Valeo, the French auto parts maker, and US exchange company Nasdaq brushed off any worries of contagion from a weak sterling market to print bonds in euros flat to fair value on Tuesday, with the issuers able to take full advantage of the an exceptionally quiet market.

  • PMM: Investors shy away as supply dries up

    PMM: Investors shy away as supply dries up

    The primary market was much quieter last week with only two markets active — SSA and corporate bonds. Total issuance in those markets fell to 32% and 18% of their 2021 weekly averages, respectively.

  • Adani Ports steers through rough waters for $750m deal

    Adani Ports steers through rough waters for $750m deal

    Adani Ports and Special Economic Zone locked up a $750m dual-tranche bond on Monday. But the deal was not easy for the Indian borrower, as negative headlines at home and a volatile Asian market kept many investors away. Morgan Davis reports.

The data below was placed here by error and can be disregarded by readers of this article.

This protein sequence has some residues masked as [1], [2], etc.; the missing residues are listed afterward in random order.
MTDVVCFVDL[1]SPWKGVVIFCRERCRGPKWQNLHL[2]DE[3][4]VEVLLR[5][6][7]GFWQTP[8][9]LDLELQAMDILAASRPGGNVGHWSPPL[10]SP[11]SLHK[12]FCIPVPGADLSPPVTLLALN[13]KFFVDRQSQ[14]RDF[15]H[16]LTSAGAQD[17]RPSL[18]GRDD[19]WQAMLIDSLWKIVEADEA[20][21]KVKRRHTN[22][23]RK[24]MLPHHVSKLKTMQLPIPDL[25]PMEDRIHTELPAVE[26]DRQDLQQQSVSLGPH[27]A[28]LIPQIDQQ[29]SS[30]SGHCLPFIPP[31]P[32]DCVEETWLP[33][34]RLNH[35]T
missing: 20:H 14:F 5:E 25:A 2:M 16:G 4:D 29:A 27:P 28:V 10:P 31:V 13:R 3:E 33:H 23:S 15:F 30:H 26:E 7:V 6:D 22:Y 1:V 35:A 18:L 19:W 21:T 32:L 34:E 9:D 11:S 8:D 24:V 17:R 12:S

• London housing associations plot ESG bond splurge

    London housing associations plot ESG bond splurge

    Four of London’s biggest housing associations are moving closer to issuing debut sustainability bonds, after Metropolitan Housing became the third from an influential group of associations to print debt using the structure.

  • Nasdaq heads to euros after spinoff announcement

    Nasdaq heads to euros after spinoff announcement

    Nasdaq, the US securities trading marketplace, has mandated for an SEC-registered euro benchmark bond, days after the company announced it was spinning off its private market business into a new standalone joint venture.

  • Luso Bank prints Macau’s inaugural Panda bond

    Luso Bank prints Macau’s inaugural Panda bond

    Luso International Banking became the first Macau-based issuer to sell renminbi-denominated bonds in China’s interbank market when it sold a Rmb1.5bn ($231.5m) transaction at the end of last week.

  • Market woes take toll on bonds

    Market woes take toll on bonds

    Increased concerns about the impact and spread of the Covid-19 virus, as well as China property bond volatility, dented the dollar bond market in Asia last week, leading to significant widening in the high yield sector.

  • Ping An builds deal in green market

    Ping An builds deal in green market